We’re in for a treat again. Malpaso Dance Company, hailing from the warmer climes of Cuba, is returning to the Island after their superlative performance last summer.
David White, artistic director and executive producer of the Yard, has brought the company here a number of times, starting just a few years after it was founded in 2012. He is a strong advocate for a number of reasons. One is how the company is growing internally. In addition to pieces by resident choreographer and artistic director Osnel Delgado and commissions by guest artists, White feels Malpaso’s strength comes from developing the choreographic integrity of dancers within the company. In fact, two of the three pieces on tap for us were created by company members. There is “Cenizas” (Ashes) by Beatriz Garcia, who was one of the first company members to create a work on Malpaso, and Daileidys Carrazana’s “Duo de la Escoba — Revisited” (Broom Duet).
Another impetus for White’s support is the quality of the dancers. “The company has some of the most extraordinary dancers on the planet, and they are a kind of a window into the exceptional educational system that Cuba has for developing them,” White says. “It has a lot to do with a concentrated tracking focus.”
Dancers are grounded in rigorous technique when young, and then tracked into ballet or modern dance.
“It is that root training that feeds both styles, so that they have an incredible technical capacity to do almost everything,” he says. “When you look at the photographs on the Malpaso posters, their bodies are so fluid. It’s not a rigid technique, or something that you would often see in ballet companies, where if you ask them to do something offroad in terms of movement vocabularies, you see the awkwardness immediately.”
White marvels at the dancers’ ability to seamlessly perform works by guest choreographers. “Their ability to adjust, to absorb, to replicate without that awkwardness is I think fairly unique. When you see these works by other choreographers, you feel like you’re watching the works of the choreographer, not just the dancers. That’s a really hard thing to do with repertory companies. You often get a sameness across the board. I admire that.”
We will get to see the dancers’ ability to seamlessly perform a choreographer’s style in the full company piece “Elemental” by Robyn Mineko Williams, seen here last summer. White explains the reason for the encore: “First, it’s good to see pieces a second time, and secondly, there will be a more consolidated year-round audience. For me, that is an important barometer, how we are addressing the year-round audience. Because of the five-car pileup schedule in the summer, we don’t really have the ability to connect deeply with the community.”
Attention to the community is central to the Yard’s work, and White nurtures the ties in a number of ways. With Malpaso, he says, “It’s great that we have them here for the fifth time in six or seven years. I think it’s become meaningful to the Island community. The first time we had them there, was this upsurge of these people who had been to Cuba, and, through their tours, some of them had seen Malpaso. Given that most of what we bring to the Island is unknown, there was a great deal of familiarity already, and that galvanized the audience in the first place.”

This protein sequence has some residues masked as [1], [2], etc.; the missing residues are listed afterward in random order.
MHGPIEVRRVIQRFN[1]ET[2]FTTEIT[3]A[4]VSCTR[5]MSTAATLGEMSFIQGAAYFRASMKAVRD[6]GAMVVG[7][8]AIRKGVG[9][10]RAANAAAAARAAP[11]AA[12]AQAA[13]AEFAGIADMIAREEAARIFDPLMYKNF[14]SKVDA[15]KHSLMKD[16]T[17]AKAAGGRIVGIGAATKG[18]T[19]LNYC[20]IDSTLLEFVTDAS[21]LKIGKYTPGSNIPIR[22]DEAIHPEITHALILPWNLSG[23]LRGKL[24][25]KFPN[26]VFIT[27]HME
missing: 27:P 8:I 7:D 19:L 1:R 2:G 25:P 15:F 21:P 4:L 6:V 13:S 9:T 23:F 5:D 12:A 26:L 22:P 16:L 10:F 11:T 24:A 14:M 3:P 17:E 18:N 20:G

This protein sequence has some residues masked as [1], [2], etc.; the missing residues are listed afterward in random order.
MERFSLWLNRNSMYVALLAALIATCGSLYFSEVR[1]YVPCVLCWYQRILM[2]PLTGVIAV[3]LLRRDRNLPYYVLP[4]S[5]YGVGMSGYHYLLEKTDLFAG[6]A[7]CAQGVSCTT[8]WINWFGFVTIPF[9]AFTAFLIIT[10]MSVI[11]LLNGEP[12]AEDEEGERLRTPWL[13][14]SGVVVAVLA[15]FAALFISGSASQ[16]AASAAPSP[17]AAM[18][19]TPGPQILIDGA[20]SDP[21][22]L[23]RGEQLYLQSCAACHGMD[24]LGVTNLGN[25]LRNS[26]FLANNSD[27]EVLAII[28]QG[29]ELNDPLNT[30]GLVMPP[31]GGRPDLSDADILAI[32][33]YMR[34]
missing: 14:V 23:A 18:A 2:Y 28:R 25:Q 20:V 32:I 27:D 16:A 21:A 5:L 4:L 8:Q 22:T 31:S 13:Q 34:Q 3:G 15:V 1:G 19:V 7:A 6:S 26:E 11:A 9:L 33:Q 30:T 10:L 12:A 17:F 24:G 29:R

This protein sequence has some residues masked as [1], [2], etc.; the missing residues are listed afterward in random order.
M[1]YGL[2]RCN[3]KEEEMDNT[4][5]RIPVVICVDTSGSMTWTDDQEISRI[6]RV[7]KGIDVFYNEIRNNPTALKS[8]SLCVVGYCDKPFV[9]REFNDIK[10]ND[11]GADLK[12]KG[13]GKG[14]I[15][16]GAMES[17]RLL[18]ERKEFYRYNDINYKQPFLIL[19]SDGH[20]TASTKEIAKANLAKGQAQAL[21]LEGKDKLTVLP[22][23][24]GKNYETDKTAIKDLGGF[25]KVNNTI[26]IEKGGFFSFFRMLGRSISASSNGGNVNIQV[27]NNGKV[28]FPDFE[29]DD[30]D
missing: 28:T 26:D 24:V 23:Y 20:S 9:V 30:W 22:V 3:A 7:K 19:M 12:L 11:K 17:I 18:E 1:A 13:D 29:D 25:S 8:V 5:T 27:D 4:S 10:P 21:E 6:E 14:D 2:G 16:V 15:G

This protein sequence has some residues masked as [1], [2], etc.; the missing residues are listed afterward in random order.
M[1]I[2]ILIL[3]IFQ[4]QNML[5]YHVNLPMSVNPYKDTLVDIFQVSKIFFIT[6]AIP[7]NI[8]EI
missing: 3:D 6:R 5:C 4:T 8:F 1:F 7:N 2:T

But the Yard’s connection to the community goes way beyond public performances, through its Making It endeavors. As they do with other companies that come during the academic year, Malpaso will be conducting workshops and a lecture demonstration in Island schools. And there will be something for the adult community as well, although the details have yet to be worked out.
“Companies in the wintertime, like Malpaso, are calculated to be an integral part of Making It. There is always some means of deeper exposure,” White says. “The idea of how artists can become part of the community, and for a rural community a lot of what I think about is the issue of familiarity. An artist or company one time here, that’s an event, right? A second time you establish a certain familiarity. And then a third time and beyond you really establish a relationship. There’s enough knowledge shared that might not have been there three times before, but now there is ownership by the year-round community. That’s where we get our legitimacy.”
While Malpaso will thrill us with their superior dancing, as White says, their presence is just part of the Yard’s larger effort.
“There are two things at work. We are building audiences; we’re building a context with these selected artists. We’re also supporting the philosophy that greater familiarity in a rural community is really important. The idea that people will come back. To root this person-to-person relationship in an isolated community, that this return, repetition, is important in the learning process, whether you’re a kid or an adult.”
Malpaso will perform on March 4 at 7 pm at the PAC. Tickets: $25 adults, $15 seniors, students, and military; $5 children under 12. Member and Behind the Counter discounts apply. See dancetheyard.org/thewinteryard for more information and tickets. The Making It community program for Malpaso will be announced in the newspaper.